February 02, 2007

Bank heist halted

Police capture suspect as he leaves Tompkins Trust


Photos by Bob Ellis/staff photographer
Cortland Police Department officer Chad Hines searches the pockets of a bank robbery suspect Michael J. Bohn in the parking lot of the Tompkins County Trust Company branch office at the corner of Church Street and Clinton Avenue Thursday.  Looking on are, from left, CPD officer Ben Locke, CPD Sgt. Liz Starr, Cortland County Sheriff’s Department officer Mark Strom and CPD Detective Sgt. Rick Troyer.

Staff Reporters

CORTLAND — City police officers said they arrested an armed Rochester man early Thursday evening, just after he robbed the Tompkins Trust Co. bank at 33 Clinton Ave.
Police charged Michael J. Bohn, 41, of 232 Cobb Terrace, Rochester, with first-degree robbery and second-degree criminal possession of a weapon, felonies; and first-degree criminal possession of stolen property and endangering the welfare of a child, misdemeanors, after a witness called 911 to report the robbery.
Police Lt. Paul Sandy said the witness had seen Bohn putting on a ski mask outside the bank.
Officers arrived at the bank as Bohn was leaving the building and took him into custody at gunpoint, police said.
Police said Bohn robbed the bank with a handgun and was in possession of money he had stolen, but surrendered peacefully.
Bohn had $15,669 on him when he was arrested, according to documents filed in Cortland City Court.
Around 5:10 p.m. in the parking lot of the bank, police could be seen standing around a tall, navy blue paper Gap bag Bohn had been carrying, a gun, gloves and a mask. An investigator took pictures of the objects.
Other officers stood around the man’s car — a gray Volkswagen — in the Econo Lodge parking lot just south of the bank.
Witnesses told police that Bohn entered the bank around closing time and pointed the handgun — identifed in court records as a fully loaded .44-caliber Magnum — at employees, ordering customers to lie on the floor.
Bohn ordered an employee to put money into a bag he was carrying.
Employees at Shaw & Boehler Florist, 31 Clinton Ave, and at Econo Lodge, said they did not see what happened. An Econo Lodge employee, who would not reveal her name, said the man had not been staying at her hotel.
She said the man must have parked illegally in the hotel’s parking lot just before going to the bank. Around 5:40 p.m., Rick & Rich Towing took away the man’s car.
Cortland County Jail officials said this morning that Bohn listed his occupation as teacher on jail documents. There is a teacher named Michael Bohn at Allendale Columbia School, a private school located in Pittsford, a suburb of Rochester, according to Chuck Hertrick, headmaster of the school.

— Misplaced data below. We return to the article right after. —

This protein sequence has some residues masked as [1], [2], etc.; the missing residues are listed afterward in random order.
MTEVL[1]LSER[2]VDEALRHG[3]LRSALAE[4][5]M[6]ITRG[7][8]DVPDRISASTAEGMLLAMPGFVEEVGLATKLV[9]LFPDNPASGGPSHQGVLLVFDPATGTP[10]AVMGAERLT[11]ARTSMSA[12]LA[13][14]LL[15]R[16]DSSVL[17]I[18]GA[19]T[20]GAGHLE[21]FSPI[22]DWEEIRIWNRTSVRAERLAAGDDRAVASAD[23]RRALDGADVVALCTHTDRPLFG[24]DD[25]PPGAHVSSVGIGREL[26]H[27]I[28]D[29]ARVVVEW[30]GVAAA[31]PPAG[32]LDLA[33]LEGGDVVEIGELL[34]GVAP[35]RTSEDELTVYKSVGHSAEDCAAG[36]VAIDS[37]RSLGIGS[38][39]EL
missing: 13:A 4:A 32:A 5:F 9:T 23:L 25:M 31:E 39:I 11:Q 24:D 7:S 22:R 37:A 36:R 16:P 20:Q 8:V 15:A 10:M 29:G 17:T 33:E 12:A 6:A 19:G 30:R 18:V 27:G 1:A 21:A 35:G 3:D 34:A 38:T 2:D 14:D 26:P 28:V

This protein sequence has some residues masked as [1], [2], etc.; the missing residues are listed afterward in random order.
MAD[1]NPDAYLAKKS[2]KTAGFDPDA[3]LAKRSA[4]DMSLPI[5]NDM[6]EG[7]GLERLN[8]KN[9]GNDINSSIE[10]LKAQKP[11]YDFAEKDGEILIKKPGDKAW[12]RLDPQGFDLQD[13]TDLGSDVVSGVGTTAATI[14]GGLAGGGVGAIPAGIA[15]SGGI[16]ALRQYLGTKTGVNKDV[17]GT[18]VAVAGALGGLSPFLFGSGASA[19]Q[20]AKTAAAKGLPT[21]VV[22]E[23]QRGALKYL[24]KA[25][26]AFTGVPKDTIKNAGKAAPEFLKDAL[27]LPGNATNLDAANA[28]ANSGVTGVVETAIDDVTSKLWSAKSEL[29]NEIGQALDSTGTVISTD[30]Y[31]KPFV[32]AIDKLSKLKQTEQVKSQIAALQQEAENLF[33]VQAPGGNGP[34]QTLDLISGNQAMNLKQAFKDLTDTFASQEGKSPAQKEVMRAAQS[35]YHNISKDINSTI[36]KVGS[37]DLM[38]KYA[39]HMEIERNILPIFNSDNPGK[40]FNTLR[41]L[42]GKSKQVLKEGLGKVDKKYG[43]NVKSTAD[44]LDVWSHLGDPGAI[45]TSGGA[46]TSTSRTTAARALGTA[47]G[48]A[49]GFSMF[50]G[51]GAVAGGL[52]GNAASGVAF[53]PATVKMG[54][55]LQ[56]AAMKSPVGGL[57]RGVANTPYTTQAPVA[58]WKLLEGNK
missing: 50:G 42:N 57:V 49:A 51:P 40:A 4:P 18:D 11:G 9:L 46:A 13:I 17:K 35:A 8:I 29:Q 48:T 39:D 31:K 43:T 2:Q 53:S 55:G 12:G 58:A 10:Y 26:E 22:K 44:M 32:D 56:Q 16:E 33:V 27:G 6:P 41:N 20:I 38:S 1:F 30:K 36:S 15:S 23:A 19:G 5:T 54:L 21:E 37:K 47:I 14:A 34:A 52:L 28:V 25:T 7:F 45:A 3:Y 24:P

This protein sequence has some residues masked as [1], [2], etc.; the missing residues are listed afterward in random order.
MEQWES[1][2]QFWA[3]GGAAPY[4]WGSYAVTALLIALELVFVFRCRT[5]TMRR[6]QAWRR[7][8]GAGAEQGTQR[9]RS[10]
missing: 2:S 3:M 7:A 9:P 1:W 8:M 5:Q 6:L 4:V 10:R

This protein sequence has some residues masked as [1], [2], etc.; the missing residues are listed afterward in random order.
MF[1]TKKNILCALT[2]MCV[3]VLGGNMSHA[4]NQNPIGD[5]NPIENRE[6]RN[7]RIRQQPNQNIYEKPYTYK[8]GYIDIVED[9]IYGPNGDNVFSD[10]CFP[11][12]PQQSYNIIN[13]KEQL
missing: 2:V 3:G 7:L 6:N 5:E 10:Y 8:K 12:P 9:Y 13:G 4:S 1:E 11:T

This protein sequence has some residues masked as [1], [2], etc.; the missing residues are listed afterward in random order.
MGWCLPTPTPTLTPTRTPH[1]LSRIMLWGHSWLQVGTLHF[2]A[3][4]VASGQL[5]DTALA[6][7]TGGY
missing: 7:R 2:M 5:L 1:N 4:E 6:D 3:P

Hertrick said this morning that Bohn was not in school today. He refused to say whether the school employee had the same address as the man arrested.
Rich Dolge, senior vice president of the Tompkins Trust Co., said this is the first time a robbery or an attempted robbery has taken place at the Cortland branch of the Tompkins Trust Co.
He said the company has had seven robberies at other branches since the early 1970s.
Dolge said there were four employees and two customers in the bank at the time of the robbery. He said the employees acted exactly as they were trained — do what the robber says.
“Obviously you can appreciate the emotional impact it has on everyone,” he said. “They’re doing fine.”
Sandy said that as part of standard procedure of a bank robbery investigation, the FBI has been notified.
“It’s obviously something we are looking into,” Sandy said when asked if Bohn was connected to other bank robberies.
Bohn appeared this morning in City Court, where Judge Thomas A. Meldrim ordered him held without bail in the Cortland County Jail.
A felony hearing is scheduled for Wednesday. Before then, a determination will be made whether he is eligible to be represented by a public defender. Attorney Randolph V. Kruman represented him this morning.
Assistant District Attorney Robert McGraw said this morning that Bohn has no prior criminal record.


SUNY Cortland panel discusses global warming

Staff Reporter

The day before the Intergovernmental Panel on Climate Change released its study on global warming and climate change, SUNY Cortland held its own roundtable discussion on the subject Thursday.
Megan Bradley, 22, is one of the 92 SUNY Cortland students, staff and community members who attended the 8 a.m. discussion in the college’s Hall of Fame Room.
Bradley said global warming and climatic changes pose major consequences for future generations.
“I think it is a really important issue,” said Bradley, who is a geology major.